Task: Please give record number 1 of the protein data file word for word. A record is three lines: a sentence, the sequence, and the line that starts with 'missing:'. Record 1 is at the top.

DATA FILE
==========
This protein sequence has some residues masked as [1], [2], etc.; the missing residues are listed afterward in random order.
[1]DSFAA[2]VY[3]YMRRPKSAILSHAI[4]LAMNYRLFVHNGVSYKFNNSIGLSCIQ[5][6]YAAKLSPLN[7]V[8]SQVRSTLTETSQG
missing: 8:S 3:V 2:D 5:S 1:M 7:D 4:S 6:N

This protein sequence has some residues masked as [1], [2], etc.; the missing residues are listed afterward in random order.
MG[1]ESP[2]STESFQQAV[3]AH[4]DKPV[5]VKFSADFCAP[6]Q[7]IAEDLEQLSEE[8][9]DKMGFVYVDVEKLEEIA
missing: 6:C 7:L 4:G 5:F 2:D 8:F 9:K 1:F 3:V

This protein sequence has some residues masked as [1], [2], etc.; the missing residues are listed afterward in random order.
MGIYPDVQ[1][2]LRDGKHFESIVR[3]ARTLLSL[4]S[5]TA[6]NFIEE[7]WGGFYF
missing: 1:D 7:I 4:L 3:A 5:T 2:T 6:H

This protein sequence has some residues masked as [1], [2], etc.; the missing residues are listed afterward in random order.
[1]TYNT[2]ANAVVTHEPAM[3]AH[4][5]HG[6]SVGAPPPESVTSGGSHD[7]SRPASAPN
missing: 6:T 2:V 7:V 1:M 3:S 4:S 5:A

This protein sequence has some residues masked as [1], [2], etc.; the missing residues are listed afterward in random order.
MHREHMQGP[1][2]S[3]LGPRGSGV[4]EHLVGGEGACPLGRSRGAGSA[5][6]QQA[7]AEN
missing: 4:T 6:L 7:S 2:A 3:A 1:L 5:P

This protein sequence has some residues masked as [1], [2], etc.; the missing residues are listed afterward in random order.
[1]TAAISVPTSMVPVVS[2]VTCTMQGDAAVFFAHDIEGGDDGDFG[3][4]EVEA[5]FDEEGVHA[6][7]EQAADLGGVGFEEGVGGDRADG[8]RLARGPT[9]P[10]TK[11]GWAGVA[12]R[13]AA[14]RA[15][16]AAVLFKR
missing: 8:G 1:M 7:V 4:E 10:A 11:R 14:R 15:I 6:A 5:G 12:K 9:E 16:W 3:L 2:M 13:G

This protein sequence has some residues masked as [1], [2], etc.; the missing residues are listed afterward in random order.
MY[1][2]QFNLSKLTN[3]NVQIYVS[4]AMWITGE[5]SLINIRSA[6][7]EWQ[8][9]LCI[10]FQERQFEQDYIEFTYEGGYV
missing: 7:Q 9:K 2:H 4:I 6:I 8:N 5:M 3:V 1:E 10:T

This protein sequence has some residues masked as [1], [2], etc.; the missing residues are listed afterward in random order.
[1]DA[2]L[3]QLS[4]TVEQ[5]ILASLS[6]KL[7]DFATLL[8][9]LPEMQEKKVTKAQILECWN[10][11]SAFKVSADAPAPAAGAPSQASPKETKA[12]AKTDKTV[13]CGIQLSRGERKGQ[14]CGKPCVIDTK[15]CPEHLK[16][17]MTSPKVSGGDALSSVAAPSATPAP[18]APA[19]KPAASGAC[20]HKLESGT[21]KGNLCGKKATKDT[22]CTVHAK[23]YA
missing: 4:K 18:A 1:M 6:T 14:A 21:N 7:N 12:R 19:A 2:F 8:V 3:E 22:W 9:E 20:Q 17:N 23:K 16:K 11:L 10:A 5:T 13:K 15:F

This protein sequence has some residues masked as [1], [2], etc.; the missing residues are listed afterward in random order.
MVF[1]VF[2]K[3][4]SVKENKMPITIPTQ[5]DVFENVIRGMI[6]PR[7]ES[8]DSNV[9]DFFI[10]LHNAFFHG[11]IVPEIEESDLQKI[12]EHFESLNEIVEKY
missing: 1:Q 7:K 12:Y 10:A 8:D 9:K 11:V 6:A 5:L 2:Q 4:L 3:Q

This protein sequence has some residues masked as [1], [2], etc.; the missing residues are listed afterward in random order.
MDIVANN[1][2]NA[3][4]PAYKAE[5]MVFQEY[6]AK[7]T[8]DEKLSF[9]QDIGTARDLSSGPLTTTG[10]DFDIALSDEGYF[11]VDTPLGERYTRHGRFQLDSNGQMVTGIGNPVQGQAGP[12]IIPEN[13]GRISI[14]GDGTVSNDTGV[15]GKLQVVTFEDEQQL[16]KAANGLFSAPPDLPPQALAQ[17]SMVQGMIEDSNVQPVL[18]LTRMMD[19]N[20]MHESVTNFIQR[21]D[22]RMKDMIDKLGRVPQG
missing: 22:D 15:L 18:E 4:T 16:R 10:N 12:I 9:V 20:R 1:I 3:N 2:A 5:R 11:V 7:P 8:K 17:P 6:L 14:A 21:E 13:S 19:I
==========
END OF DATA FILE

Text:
This protein sequence has some residues masked as [1], [2], etc.; the missing residues are listed afterward in random order.
[1]DSFAA[2]VY[3]YMRRPKSAILSHAI[4]LAMNYRLFVHNGVSYKFNNSIGLSCIQ[5][6]YAAKLSPLN[7]V[8]SQVRSTLTETSQG
missing: 8:S 3:V 2:D 5:S 1:M 7:D 4:S 6:N